There are always talks of how to improve our schools, to try and find the missing fragments of the education system. Even when we looks back hundreds of years there are men and women trying to find the most ideal set up for learning. Horace Mann 's address to the Massachusetts board of education is a great piece of literature addressing the problems and potential of the school system. Through credibility and a logical approach to the power of schooling Mann makes an appeal education is brilliant but quite possibly a fallacy. To start, would be Mann 's credibility. Although not included in the actual speech we do get a short biography on Horace Mann. Mann was born on a farm in Massachusetts and while his introduction to education was …show more content…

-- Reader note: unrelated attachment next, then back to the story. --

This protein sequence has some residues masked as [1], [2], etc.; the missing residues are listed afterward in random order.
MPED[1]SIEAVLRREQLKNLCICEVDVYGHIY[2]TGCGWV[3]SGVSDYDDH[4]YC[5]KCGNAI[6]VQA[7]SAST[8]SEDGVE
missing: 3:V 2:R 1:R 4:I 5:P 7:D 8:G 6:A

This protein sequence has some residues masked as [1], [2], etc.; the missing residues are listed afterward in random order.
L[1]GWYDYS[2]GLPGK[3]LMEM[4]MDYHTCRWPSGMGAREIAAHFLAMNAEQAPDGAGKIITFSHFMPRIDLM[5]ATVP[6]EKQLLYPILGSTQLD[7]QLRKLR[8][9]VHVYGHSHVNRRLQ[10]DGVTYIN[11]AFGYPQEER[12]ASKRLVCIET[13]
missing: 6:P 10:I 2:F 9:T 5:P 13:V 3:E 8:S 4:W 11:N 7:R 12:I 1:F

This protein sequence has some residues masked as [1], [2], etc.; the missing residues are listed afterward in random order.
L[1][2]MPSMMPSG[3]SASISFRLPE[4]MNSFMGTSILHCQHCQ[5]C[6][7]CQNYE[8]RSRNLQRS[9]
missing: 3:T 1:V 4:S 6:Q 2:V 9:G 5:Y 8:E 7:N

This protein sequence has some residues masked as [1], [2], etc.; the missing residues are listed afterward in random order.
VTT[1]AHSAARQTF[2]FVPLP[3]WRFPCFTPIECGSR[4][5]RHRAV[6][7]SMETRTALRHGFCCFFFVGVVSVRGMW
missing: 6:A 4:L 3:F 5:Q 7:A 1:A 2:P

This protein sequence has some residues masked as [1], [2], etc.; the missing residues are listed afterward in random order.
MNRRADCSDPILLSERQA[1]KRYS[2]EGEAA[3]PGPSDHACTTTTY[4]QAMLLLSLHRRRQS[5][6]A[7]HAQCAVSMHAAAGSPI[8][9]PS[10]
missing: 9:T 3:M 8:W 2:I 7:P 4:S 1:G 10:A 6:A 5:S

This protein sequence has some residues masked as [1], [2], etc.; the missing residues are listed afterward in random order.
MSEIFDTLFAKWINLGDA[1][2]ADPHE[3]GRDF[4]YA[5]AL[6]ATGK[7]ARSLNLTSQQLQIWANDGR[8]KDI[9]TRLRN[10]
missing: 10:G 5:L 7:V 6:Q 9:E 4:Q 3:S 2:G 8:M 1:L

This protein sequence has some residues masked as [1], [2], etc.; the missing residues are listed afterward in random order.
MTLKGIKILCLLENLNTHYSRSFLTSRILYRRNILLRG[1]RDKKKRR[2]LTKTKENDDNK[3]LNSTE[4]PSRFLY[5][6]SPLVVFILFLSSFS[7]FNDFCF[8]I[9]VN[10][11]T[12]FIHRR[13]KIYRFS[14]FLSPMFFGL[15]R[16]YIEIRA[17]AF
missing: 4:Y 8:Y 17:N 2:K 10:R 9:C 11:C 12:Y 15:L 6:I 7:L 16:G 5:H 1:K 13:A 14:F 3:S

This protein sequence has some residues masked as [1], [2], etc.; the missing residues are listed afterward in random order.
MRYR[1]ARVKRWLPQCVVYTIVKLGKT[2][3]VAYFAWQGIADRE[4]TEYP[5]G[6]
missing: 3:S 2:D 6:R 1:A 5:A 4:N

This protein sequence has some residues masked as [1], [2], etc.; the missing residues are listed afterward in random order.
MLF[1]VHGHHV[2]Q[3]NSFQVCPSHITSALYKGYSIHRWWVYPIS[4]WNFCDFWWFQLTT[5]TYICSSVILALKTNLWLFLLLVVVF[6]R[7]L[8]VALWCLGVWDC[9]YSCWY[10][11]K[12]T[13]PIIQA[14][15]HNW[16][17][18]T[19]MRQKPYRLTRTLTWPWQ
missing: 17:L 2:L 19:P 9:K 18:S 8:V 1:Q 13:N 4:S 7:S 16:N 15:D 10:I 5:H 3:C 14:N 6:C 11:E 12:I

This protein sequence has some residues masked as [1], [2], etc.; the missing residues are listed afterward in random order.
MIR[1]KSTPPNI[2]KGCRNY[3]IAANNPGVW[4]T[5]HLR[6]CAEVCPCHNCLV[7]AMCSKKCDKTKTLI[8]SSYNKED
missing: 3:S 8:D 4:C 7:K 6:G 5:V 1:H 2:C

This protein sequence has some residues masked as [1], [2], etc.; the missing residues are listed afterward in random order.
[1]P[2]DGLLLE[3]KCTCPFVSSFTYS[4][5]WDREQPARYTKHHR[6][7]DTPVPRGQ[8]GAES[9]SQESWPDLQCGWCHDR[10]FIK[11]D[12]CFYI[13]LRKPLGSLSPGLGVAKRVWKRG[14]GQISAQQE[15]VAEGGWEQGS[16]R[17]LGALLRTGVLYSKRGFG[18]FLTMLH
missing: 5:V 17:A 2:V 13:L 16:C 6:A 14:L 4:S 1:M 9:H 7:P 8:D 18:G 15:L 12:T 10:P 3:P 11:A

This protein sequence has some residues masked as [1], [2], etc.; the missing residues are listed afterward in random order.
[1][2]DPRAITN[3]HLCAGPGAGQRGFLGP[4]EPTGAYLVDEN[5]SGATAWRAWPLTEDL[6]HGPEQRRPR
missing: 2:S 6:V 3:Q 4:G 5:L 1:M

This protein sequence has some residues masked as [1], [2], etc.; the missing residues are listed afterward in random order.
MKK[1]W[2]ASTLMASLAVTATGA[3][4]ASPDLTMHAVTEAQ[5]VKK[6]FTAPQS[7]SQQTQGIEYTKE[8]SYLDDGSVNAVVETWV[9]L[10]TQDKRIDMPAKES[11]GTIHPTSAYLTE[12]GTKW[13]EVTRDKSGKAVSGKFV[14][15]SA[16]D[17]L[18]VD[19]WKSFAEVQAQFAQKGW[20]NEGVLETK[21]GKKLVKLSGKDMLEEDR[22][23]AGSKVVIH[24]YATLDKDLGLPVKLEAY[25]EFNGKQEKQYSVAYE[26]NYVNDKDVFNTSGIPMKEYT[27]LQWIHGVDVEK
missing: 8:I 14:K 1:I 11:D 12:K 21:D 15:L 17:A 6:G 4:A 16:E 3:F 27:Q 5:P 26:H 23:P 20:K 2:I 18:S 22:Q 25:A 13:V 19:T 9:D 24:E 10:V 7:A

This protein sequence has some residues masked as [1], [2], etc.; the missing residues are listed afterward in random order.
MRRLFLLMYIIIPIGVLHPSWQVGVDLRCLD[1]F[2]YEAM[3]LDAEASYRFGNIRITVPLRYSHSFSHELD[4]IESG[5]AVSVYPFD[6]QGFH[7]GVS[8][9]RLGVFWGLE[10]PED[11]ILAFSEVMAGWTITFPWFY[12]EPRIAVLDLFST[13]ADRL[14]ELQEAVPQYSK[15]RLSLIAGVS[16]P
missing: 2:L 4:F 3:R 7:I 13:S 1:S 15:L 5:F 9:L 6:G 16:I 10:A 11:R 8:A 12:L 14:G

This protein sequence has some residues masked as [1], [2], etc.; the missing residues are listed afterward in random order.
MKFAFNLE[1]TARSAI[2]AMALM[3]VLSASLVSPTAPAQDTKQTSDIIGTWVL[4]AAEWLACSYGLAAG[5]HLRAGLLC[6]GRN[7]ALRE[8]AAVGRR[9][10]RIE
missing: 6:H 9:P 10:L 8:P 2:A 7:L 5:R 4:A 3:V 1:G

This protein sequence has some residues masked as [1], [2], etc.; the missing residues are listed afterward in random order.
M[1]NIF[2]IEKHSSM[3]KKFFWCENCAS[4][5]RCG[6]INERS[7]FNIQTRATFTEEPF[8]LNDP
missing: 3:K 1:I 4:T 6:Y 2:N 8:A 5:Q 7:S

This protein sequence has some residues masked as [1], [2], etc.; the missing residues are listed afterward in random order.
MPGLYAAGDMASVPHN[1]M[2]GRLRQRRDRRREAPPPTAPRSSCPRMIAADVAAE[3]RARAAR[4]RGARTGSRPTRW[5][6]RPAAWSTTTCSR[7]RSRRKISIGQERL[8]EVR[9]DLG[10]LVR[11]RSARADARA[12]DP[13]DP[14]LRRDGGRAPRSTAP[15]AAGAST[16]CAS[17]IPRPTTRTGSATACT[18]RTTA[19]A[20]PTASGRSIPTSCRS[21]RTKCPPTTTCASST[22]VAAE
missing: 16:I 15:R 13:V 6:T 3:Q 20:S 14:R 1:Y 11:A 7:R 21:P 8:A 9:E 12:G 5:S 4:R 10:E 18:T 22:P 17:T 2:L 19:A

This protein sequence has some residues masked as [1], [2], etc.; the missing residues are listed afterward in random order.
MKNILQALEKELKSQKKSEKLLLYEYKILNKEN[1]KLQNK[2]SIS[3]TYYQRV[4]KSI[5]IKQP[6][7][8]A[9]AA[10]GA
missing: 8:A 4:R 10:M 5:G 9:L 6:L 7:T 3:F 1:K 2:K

To me this is one of the most overlooked aspects of schooling and someone always wants to point the finger to someone else. Mann comes straight out and says our health is mostly up for us to decide and we need to be spreading as much information in the schools about it as we can. I can only imagine a school where physical education is as important as the standardized testing. Where they teach Healthy nutritional choices while discouraging unhealthy foods and activities from a young age through general schooling. This could have an exemplary effect on students. Following this Mann goes into discussion over intellect to beat out poverty. He brings up the "equality" that we have here as opposed to Europe and how much it was already starting to thin and stretch farther and farther. While I agree with the segment on using schooling to destroy this barrier. From here, Mann switches over to ideas of a political education and the importance of general intelligence. Mann makes a strong argument that for a proper democracy to be run, its people must not only be knowledgeable about current events but strive to find the truth. Again Mann comes back to the untaught child becomes an untaught adult who will not be able to make rational informed decisions. This is extremely important for government. Not only on a level of law and order but morality to make the correct laws and just choices. This brings Mann right into a talk of moral education.